As is usually the case in medicine, doctors tend to throw steroids at any condition they don’t understand. Steroids mimic the action of cortisol, the hormone produced by the adrenal glands that controls many body functions: metabolism, growth and levels of salt, water and blood sugar. These drugs can also lessen allergic reactions by switching the immune system down, in effect, to a lower gear.

As in your case, steroids are often used to decrease inflammation of any variety or source. This may be useful for a sudden leg injury, but the problems arise when a patient takes steroids for any length of time.

One of the most dangerous terms in your doctor’s vocabulary is ‘low dose’, with its implication of triviality and safety.

As we’ve said before, there is no such thing as a safe dose of steroids. These drugs cause lasting damage after a single dosage and certainly within weeks of beginning treatment. Indeed, as you will see with our case study (see p 8), a healthy boy of 17 was dead in two weeks after a course of high-dose prednisolone.

A randomised, double-blind, placebo-controlled study conducted in the Netherlands showed that prednisolone in particular targets the lower region of the spine. In the study, those taking only 10 mg of prednisolone (an extremely low dose) suffered an 8 per cent decrease in bone density after only five months – similar to the long-term bone loss in young women who have had their ovaries removed and undergone a premature menopause. Also, the drug caused the same bone loss whether the dose was low or higher (Ann Intern Med, 1993; 15: 963-8).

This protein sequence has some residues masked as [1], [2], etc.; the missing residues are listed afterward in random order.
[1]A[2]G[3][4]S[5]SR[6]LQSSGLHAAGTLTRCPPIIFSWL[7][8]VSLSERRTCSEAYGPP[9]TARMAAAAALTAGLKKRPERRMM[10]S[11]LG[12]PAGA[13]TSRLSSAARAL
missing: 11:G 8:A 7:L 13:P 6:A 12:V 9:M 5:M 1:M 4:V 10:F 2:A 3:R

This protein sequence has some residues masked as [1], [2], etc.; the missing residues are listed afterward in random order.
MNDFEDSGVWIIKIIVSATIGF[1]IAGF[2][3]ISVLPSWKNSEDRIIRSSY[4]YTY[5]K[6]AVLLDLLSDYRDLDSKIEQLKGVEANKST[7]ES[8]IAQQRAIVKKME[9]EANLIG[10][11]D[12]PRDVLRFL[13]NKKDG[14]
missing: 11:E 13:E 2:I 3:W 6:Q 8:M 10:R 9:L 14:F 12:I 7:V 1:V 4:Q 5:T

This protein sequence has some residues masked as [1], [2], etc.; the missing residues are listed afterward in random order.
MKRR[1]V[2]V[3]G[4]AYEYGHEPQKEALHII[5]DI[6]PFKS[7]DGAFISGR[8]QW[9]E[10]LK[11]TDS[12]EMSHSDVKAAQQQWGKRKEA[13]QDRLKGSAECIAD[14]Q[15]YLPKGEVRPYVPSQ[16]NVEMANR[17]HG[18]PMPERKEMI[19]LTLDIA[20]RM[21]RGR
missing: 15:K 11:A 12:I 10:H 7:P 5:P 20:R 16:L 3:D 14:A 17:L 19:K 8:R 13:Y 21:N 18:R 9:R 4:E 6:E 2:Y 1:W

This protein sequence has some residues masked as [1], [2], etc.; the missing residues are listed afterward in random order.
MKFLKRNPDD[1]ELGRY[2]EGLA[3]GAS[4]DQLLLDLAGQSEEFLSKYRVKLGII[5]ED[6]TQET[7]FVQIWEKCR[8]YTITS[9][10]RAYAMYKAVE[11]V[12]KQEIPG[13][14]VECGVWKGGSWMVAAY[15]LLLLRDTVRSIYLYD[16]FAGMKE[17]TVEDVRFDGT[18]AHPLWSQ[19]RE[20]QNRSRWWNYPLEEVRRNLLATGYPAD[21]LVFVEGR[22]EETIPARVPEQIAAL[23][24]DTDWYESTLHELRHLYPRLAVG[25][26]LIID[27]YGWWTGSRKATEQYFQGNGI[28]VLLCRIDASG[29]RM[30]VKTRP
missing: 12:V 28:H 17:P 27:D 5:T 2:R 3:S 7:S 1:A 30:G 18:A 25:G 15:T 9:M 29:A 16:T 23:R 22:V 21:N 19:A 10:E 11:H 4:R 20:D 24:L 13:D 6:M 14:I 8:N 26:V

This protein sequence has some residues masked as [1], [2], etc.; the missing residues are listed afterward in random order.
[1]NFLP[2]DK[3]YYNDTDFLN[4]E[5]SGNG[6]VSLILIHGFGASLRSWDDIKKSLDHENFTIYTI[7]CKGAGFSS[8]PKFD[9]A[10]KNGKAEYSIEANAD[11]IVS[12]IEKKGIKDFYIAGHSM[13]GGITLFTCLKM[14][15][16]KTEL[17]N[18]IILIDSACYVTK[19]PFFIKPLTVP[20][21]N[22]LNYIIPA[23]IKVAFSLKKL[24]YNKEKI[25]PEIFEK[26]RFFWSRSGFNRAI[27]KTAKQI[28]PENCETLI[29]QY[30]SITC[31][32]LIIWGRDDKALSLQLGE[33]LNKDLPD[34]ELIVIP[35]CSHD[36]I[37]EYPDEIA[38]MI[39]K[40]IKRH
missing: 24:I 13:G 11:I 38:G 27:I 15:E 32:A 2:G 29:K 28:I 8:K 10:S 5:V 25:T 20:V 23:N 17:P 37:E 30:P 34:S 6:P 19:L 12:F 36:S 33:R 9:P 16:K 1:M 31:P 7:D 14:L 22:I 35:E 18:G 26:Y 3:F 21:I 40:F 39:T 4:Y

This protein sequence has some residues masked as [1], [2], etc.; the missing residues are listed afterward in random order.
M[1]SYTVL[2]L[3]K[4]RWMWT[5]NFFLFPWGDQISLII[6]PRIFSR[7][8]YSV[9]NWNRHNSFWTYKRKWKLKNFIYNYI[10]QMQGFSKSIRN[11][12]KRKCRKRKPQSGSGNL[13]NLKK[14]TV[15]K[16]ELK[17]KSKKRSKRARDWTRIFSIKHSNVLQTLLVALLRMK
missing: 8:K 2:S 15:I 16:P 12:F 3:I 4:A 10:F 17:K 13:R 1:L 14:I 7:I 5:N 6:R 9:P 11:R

The sole purpose of a steroid is to suppress the normal response to an bodily insult – in your case, chronic inflammation. So far, these drugs can’t target specific parts of the body, but scatter their effects everywhere. Small wonder that they wreak such havoc in so many systems of the body.

Steroid manufacturers themselves report that these drugs routinely cause overactive adrenals, causing Cushing’s disease (characterised by a fat abdomen, a ‘moon face’ and a ‘buffalo hump’ on the back of the neck), muscle wasting, skin atrophy, easy bruising, stretchmarks, high blood pressure, weight gain and glaucoma. Most dangerous of all, they get your adrenal glands into the habit of not producing enough cortisol, often permanently.

In our special issue on steroids (WDDTY, vol 7 no 2), we noted that GASP (Group Against Steroid Prescriptions) had polled its members and found that at least two-thirds had suffered most of the side-effects listed above. In short, the profound effects of these drugs will make your current symptoms look like a day at the beach.

Your doctor is gambling that steroids will put the disease in a holding pattern, after which it will naturally resolve itself. However, there is no guarantee that your sarcoidosis will go away in that time.

More important, there is no evidence that steroids help in any way to bring about a remission. A recent review of all the studies on sarcoidosis and steroid use concluded that, while oral steroids can bring about a modest improvement in vital lung capacity while you are taking them, there are no data to suggest that they can alter any long-term disease progression (JAMA, 2002; 287: 1301-7).